Introductory Statistics Software

Each course has specific guidance concerning software.  Below, we provide more general information about software that might possibly be used in an intro-level course.  However, you should stick to the software recommended in your course description, unless you have a good reason for doing otherwise.

Mac user? Be sure to check the web site of the software you want to use, to determine whether it supports Macs.

  1. Box Sampler is an Excel add-in with a visual interface for doing simulation and resampling operations. Developed by Cytel Inc., it is now owned and distributed by Statistics.com as unsupported freeware.  Box Sampler's use is illustrated in some of the introductory statistics courses at statistics.com.  Requirements:  Windows, Excel 2003 or later (32-bit version only).  Download the installable file here

  2. Resampling Stats is powerful tool for doing Excel-based resampling and simulation operations.  Owned and distributed by Statistics.com, it is provided to students in Statistics.com courses at no charge for a full year, and for longer periods at very affordable rates.  Requirements:  Windows, Excel 2003 or later (32-bit version only).  Download the installation file here.

  3. JMP is a user friendly product from SAS, available on reasonable terms. The textbook offers brief tips and JMP offers both a live tutorial every Friday at 1:00 p.m.EST, and a recorded version of the webcast.
    - Suitable for a beginner with no software preference; offers a wide range of capabilities and links to SAS.

  4. StatCrunch is web-based software available at very inexpensive rates.
    - Suitable for a beginner with no software preference and the desire to have software available over the web. Note that most statistics.com courses beyond the introductory courses use capabilities not available in StatCrunch.

  5. Data Desk from Data Description, is a graphics oriented program.
    - Suitable for a beginner with no software preference. Note that most statistics.com courses beyond the introductory courses use capabilities not available in Data Desk.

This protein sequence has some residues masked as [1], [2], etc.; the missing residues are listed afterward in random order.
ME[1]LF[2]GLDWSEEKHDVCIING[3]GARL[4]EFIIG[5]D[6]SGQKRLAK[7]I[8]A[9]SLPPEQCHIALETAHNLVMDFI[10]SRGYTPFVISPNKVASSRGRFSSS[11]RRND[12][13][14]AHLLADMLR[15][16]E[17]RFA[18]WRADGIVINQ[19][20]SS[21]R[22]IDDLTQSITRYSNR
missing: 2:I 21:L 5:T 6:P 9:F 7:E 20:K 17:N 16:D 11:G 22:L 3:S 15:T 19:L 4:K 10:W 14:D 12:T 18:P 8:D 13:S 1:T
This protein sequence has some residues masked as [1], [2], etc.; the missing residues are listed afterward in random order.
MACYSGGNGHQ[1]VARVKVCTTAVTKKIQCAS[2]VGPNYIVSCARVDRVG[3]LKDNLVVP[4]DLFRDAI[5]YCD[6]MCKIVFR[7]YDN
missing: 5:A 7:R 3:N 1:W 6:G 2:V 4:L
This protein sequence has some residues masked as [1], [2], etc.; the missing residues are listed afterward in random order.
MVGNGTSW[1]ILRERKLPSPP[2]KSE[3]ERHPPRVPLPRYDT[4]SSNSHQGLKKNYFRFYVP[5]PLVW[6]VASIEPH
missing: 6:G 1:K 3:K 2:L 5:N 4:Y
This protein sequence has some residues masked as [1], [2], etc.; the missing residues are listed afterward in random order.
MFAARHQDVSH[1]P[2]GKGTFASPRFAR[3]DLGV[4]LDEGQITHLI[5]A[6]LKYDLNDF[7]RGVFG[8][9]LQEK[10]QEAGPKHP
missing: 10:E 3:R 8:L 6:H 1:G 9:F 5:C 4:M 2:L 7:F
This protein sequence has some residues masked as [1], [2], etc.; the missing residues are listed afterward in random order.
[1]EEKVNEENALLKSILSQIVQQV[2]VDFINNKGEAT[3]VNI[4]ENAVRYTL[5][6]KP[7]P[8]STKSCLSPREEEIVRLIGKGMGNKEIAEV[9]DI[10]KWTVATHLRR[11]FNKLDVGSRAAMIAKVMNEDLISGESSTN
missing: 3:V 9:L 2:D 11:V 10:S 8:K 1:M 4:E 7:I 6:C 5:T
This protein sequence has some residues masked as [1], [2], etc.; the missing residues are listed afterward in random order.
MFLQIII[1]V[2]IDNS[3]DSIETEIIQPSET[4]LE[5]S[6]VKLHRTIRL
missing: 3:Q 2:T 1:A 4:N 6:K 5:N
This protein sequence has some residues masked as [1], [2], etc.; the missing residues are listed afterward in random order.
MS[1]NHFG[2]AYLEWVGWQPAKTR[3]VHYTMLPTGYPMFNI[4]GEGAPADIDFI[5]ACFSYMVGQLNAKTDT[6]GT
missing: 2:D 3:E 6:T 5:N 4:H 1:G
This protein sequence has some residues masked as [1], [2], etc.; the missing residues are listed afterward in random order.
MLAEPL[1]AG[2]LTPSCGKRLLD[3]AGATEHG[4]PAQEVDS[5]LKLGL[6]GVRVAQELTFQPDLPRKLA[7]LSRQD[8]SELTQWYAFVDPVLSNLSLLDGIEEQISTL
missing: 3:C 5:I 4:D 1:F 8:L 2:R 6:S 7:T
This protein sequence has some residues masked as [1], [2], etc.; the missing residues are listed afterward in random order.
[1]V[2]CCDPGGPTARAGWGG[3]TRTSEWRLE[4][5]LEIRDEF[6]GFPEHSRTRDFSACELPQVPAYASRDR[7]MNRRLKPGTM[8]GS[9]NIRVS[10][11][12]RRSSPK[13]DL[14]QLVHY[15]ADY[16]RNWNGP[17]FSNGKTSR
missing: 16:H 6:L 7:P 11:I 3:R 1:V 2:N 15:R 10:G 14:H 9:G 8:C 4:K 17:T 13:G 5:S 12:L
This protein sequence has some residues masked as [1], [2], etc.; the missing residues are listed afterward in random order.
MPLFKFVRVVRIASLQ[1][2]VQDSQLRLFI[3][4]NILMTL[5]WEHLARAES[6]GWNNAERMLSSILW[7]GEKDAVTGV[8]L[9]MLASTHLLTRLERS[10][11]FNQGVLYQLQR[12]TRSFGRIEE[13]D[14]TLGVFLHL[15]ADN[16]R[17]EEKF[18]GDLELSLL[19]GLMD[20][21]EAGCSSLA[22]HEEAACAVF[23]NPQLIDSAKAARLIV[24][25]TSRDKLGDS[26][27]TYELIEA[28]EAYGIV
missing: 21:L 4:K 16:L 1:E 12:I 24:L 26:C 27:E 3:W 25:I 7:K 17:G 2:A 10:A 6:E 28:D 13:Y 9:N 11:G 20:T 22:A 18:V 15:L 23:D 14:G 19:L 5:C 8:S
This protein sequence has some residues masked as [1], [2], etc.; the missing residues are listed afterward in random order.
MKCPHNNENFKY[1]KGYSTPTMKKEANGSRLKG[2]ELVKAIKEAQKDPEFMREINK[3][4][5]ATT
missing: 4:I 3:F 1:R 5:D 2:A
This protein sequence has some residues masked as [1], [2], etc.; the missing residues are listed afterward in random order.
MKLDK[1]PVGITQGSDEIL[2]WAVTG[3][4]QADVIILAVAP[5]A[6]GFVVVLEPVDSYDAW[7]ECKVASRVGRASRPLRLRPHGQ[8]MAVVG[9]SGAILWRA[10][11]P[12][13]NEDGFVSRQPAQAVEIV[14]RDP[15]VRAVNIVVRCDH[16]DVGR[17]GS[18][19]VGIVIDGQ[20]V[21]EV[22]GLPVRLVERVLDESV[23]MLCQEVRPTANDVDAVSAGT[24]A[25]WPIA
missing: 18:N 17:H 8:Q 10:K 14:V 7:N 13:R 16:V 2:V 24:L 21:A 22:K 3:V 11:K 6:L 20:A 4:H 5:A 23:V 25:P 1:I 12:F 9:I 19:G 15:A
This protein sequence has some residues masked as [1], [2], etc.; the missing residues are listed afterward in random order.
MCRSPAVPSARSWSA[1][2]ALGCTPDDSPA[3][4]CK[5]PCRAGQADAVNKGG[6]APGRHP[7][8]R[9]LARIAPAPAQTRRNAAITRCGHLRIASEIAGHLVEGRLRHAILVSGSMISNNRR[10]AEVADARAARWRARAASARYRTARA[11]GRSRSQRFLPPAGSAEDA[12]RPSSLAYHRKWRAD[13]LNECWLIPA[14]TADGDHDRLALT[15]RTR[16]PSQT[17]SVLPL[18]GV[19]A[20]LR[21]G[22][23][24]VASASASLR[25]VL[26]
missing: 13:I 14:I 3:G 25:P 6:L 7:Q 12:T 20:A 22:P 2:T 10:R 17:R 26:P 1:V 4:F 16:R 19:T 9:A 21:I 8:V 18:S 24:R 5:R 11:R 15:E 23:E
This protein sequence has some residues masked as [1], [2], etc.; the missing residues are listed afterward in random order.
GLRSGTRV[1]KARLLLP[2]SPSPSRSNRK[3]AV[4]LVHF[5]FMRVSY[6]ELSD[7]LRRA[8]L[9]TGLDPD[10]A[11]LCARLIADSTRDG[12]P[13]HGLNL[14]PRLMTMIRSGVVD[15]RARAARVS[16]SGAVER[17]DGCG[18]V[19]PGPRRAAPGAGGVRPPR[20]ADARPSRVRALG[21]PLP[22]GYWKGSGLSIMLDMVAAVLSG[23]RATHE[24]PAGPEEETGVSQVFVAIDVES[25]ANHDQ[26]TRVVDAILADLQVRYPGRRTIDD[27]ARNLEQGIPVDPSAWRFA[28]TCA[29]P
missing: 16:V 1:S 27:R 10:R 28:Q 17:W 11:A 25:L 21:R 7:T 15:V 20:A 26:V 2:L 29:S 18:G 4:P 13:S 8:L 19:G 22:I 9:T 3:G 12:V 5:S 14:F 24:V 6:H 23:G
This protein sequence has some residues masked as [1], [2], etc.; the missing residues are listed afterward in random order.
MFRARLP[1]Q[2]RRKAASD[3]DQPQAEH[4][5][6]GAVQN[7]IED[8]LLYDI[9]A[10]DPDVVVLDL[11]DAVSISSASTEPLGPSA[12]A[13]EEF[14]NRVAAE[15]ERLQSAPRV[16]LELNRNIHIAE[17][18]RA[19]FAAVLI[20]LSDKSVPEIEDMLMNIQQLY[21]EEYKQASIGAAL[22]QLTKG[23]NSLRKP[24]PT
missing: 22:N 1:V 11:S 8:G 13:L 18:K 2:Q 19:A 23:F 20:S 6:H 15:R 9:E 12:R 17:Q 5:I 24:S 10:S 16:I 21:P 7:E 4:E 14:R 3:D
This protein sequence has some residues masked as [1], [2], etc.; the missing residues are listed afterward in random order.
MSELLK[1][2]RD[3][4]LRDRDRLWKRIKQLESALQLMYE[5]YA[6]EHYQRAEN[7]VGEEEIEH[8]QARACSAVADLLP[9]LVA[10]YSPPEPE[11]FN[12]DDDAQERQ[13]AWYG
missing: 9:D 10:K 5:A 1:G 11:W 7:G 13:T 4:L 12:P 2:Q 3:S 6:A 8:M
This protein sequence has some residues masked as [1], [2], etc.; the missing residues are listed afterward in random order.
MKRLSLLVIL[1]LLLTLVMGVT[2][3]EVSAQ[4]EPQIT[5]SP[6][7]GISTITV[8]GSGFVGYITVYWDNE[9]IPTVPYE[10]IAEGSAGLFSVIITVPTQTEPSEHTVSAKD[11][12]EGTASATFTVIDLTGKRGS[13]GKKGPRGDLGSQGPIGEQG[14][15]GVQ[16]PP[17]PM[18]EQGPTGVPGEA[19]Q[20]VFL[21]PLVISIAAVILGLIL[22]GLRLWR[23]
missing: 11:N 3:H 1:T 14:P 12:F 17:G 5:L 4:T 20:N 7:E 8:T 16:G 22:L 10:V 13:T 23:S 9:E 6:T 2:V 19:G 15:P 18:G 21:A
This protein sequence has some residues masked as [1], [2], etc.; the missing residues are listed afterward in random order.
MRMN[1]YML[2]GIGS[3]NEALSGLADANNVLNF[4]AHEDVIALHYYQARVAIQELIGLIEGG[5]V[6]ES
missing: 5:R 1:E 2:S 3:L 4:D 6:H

6. Excel has some basic statistical capabilities, though they are not the most rigorous. Help pages are available in the course for Excel.
    - Suitable for a beginner with Excel experience who is likely to continue using Excel; Excel add-ins are used in introdoctory and some advanced statistics.com courses, particularly those involving data mining, resampling, forecasting, and risk analysis.

  7. Minitab is available for rent at a very reasonable price, and some illustrations and help pages are available for it in the course.
    - Suitable for a beginner with no software preference; offers a wide range of capabilities used in some advanced statistics.com courses, particularly those in the engineering and forecasting area.

  8. IBM SPSS Statistics (formerly PASW Statistics, formerly SPSS) is a full purpose, standard statistical software package that is relatively easy to learn. Some tutorials are available for it, and a student version is available. PASW Statistics offers online seminars.
    - Suitable for a beginner who has a software preference for PASW Statistics (e.g. because it will be used at school or work). PASW Statistics offers most of the capabilities used in advanced statistics.com courses.

  9. Stata is a full purpose, standard statistical software package that is relatively easy to learn. Some tutorials are available for it, and a student version is available.
    - Suitable for a beginner who has a software preference for Stata (e.g. because it will be used at school or work). Stata offers most of the capabilities used in advanced statistics.com courses.

  10. SAS is a full purpose program that has a relatively high learning curve. It is available in a learning edition.
    - Not suitable for a beginner, recommended only for those with some SAS experience. SAS offers most of the capabilities used in advanced statistics.com courses.

  11. R is a statistical programming and analysis environment that is open source and free. There are help pages available.
    - Not suitable for a beginner (for that, we recommend our Introduction to R courses), but some illustrations are offered in R for those familiar with it. R offers most of the capabilities used in advanced statistics.com courses.

Teaching assistants are able to offer assistance on all of the above packages. Each instructor is familiar with a subset - check the discussion board at the beginning of the course for details.

See the software page for information on obtaining copies of the above software packages.

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